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(Part 1) Things that we should consider when the content stored in Azure shouldn't leave a specific country

Part 1 - (Part 1) Things that we should consider when the content stored in Azure shouldn't leave a specific country
Part 2 - (Part 2) Things that we should consider when the content stored in Azure shouldn't leave a specific country

In this post we will talk about what is happening with data that is transmitted between Azure Regions and on-premises systems.

Context
Nowadays, Microsoft is opening more and more data centers around the glob. Regions like Japan, UK (to be announced), Brasil, Germany, Korea are already in-place or will be in-place soon.
This specific countries have laws that requires for specific industry or data to not leave the country. Especially in health-care industry it is common to have a restriction that patient information to not leave the country in any moment in time. Similar laws are for other industries like banking or data protection.
In this context we need to be aware of this laws, what kind of solutions we propose and what is happening with the content that is transmitted between Azure Regions and on-premises systems.

The main purpose of this article is to cover what is happening with content that is transmitted between Azure Regions and on-premises system and things that we should be aware. Another article will cover about different configuration of our Azure Services that might affect us.

What is happening with our data inside an Azure Region
Assumption: We don't take into account different Azure Service configurations that might move data to another regions. We assume that customer didn't configure the Azure Service to back-up or replicate content in another Azure Regions. 

All the data that we store in an Azure Region will remain in that region. The content that it is stored in a specific region will not leave that region. This means that we can store data in UK Azure Region without any kind of problems. The content will not leave UK Azure Region by magic and to be stored in another region like Germany.
If Azure Regions from that region have technical problems, even going down, our content will not leave that specific country - or Azure Paired Region (based on Azure Services configuration).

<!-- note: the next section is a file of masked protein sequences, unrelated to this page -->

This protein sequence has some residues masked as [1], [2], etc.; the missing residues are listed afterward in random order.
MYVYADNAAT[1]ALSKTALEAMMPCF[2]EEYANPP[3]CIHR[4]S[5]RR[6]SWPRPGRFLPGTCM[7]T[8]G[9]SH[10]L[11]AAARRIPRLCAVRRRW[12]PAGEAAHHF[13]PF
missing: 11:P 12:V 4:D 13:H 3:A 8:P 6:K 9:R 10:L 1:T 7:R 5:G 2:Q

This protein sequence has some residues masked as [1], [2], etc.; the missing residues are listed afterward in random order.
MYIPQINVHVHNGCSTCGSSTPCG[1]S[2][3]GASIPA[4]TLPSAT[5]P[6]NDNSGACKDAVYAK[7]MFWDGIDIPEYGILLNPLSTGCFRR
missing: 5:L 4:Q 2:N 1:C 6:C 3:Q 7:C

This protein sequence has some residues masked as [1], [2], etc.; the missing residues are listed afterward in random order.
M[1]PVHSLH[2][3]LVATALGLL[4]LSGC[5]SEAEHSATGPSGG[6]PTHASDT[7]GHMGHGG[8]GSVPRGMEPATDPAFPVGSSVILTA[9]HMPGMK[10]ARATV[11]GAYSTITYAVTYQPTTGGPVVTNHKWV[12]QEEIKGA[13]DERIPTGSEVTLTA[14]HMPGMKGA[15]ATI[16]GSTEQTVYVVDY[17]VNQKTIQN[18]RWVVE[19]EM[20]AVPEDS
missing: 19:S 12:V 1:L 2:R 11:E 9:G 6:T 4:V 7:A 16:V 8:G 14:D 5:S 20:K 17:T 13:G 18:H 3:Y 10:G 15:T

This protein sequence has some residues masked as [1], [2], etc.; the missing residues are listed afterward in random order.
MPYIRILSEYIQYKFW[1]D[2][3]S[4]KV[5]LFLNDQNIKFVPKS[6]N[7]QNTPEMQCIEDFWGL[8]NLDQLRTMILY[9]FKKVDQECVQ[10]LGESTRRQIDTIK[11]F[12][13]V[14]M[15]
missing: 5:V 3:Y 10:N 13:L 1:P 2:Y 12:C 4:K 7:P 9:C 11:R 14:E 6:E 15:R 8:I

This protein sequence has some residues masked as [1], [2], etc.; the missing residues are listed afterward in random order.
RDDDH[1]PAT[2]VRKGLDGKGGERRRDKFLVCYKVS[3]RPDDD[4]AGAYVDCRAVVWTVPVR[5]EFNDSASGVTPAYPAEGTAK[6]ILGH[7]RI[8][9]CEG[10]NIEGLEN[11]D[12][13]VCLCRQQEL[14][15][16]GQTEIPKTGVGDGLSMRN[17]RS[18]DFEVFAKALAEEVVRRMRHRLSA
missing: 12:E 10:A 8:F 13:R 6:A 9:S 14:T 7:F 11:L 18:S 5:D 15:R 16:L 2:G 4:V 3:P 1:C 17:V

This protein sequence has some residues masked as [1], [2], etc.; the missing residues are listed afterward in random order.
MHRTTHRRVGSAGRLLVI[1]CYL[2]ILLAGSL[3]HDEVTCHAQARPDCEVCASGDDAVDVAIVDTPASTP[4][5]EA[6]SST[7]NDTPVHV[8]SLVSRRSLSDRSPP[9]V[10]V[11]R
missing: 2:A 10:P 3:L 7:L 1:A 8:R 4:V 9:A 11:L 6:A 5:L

A very useful table can be found on the following link, that specifies the paired region for each Azure Region - https://azure.microsoft.com/en-us/documentation/articles/best-practices-availability-paired-regions/. As we can see in the above link, Japan East is paired with Japan West, same country  just another location. There are some exception, that will be covered by the next article.

What is happening with our data when it is send from/to Azure Region to on-premises systems
This case is generic for any cloud provider and not specific to Azure only. 

All the content that is send by wire from an Azure Region to an on-premises system will go through local ISP's (Internet Service Providers), from that specific countries. This means that content will not leave that specific country as long as the on-premises system is in the same country as Azure Region.

The things become a little more complicated when data goes from one ISP provider to another and so on. We can have ISP providers that might detect that the load on a route that leaves that country and comes back on is better than the one that we have in current country. In this case they can decide to use another route. This means that during the transportation, the content will leave the country. This case can happen inside the same ISP, depending on the routes load and how the balancing is done.

A similar thing happens when for example a main route or a big local ISP provider is down and content is redirected through another routes. For example even if we have a dedicated connection, for example between continental Spain and Grand Canary Islands (that is part of Spain), if this is down data might flow through other routes like Egypt or UK (countries are given only as an example). This means that even if we have a dedicated connection, the content might use another route and leave our country.


For this scenarios, you don't have kind of control. If you have enough resources, you can construct your own line between them, but this is expensive. We should remember that at transport level, we don't have any control on how the ISP sends the content and how the routing is done.

Conclusion
As we saw, controlling the data to not leave a specific Azure Region is easily and can be controlled as Azure Services level. At transport level, things are more complicate and there is no way how you can guaranty this without a dedicated line or custom contracts with ISP providers (when possible).

Part 1 - (Part 1) Things that we should consider when the content stored in Azure shouldn't leave a specific country
Part 2 - (Part 2) Things that we should consider when the content stored in Azure shouldn't leave a specific country

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